Claudine Reid MBE came to Sanctuary recently to talk about the impact that missionary entrepreneurs can have and are having in the UK.

Claudine supports individuals and organisations to develop social enterprises and social impact strategies. She has extensive experience on advising the government on how to work with the social sector, and also has over 20 years’ experience in successfully running a series of social enterprises in Croydon. Basically, there are few people better placed to offer their thoughts on missionary entrepreneurship.

We learned that for an entrepreneur, motivation is key; it defines the culture of an organisation. There are significant differences between the motivations of missionary entrepreneurs, and what John Doer describes as ‘mercenary entrepreneurs.’

For Doer, missionary entrepreneurs

  • are driven by passion
  • think strategically
  • go for the marathon
  • focus on their customers & value statements
  • are mentors or coaches of teams
  • are obsessed with making a contribution
  • while recognizing the importance of money, are fundamentally driven by the desire to make meaning.

Whilst mercenary entrepreneurs

  • are driven by paranoia
  • think opportunistically
  • go for the sprint
  • focus on their competitors and financial statements
  • are bosses of wolf packs
  • worry about entitlements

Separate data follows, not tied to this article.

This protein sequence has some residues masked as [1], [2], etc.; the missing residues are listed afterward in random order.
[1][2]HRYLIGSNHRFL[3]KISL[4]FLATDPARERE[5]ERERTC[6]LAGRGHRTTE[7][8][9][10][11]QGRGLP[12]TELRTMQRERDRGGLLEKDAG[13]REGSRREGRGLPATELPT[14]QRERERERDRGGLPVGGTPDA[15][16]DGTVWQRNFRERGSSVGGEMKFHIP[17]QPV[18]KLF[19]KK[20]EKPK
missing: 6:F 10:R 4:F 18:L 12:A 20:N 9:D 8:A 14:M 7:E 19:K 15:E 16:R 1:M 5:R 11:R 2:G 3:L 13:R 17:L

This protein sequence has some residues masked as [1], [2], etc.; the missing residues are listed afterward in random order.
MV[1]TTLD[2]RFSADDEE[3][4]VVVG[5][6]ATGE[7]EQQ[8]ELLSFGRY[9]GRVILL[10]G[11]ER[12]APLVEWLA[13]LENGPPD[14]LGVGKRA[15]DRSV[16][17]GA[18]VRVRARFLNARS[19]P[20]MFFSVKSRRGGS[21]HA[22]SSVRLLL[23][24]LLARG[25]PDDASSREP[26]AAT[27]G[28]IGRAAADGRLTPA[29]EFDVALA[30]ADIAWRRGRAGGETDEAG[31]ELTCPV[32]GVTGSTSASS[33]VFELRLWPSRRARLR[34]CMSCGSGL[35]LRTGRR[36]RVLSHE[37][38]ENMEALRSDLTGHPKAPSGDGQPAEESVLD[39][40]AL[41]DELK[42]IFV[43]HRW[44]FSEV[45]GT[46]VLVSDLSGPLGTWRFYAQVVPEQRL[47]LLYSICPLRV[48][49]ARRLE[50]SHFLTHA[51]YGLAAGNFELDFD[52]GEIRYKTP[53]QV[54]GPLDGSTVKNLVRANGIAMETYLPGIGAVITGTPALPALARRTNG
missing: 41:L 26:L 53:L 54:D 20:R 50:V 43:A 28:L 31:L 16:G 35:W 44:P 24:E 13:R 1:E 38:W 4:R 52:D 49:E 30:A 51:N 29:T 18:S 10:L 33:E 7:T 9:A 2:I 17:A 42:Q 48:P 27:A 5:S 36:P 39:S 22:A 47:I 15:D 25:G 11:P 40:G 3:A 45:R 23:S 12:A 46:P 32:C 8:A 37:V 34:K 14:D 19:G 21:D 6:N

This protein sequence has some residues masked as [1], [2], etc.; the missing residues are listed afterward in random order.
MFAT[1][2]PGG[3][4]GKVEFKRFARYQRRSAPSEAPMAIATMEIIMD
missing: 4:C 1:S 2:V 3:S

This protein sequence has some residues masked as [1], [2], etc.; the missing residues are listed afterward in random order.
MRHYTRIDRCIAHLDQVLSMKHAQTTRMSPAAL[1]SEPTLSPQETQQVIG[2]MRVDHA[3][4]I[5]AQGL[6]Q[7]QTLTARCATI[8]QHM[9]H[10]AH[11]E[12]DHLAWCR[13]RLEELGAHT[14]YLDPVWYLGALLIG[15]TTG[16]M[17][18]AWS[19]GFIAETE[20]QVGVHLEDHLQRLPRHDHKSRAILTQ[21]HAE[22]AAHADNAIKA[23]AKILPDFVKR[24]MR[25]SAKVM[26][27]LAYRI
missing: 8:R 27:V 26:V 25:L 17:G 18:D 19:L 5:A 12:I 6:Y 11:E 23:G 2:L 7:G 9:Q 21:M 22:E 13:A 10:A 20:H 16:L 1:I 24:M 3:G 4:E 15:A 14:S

• are motivated by the lust for making money.

Making money is not wrong, and all projects need money and a sustainable business model if they are to survive. But when the subtle shift takes place in our motivation, from wanting to make a difference (and money being a reward for this) to simply wanting to make money, that’s when we may have crossed from missionary to mercenary entrepreneurship.

For the love of money is a root of all sorts of evil, and some by longing for it have wandered away from the faith and pierced themselves with many sorrows” (1 Timothy 6:10).

The UK Social Enterprise sector

But with that caveat at the back of our minds, Claudine told us about the size of the UK social enterprise sector.

  • 471,000 Social Enterprises in UK (2017)
  • Of this total, approximately 99,000 have employees and 371,000 have no employees
  • 1.44 million people are employed by social enterprises
  • 9% of the UK small Business Population
  • Chair of Social Enterprise UK, Lord Victor Adebowale, says “Social enterprises’ £60bn annual contribution to the UK economy is too big to ignore.”

It’s already too big to ignore, and it’s going to grow larger in the UK. Policy makers are realising that solutions to our society’s biggest problems (e.g. knife crime, how to care for an aging population, climate change, a growing refugee crisis in Europe – to name just four) cannot be solved by government alone.

Increasingly it is collaborations between private, public and third sector organisations that is driving social change in our communities and in our nation. So what’s your idea? What’s the change you want to see in the world? Are you ready to take up the mantle of being a missionary entrepreneur?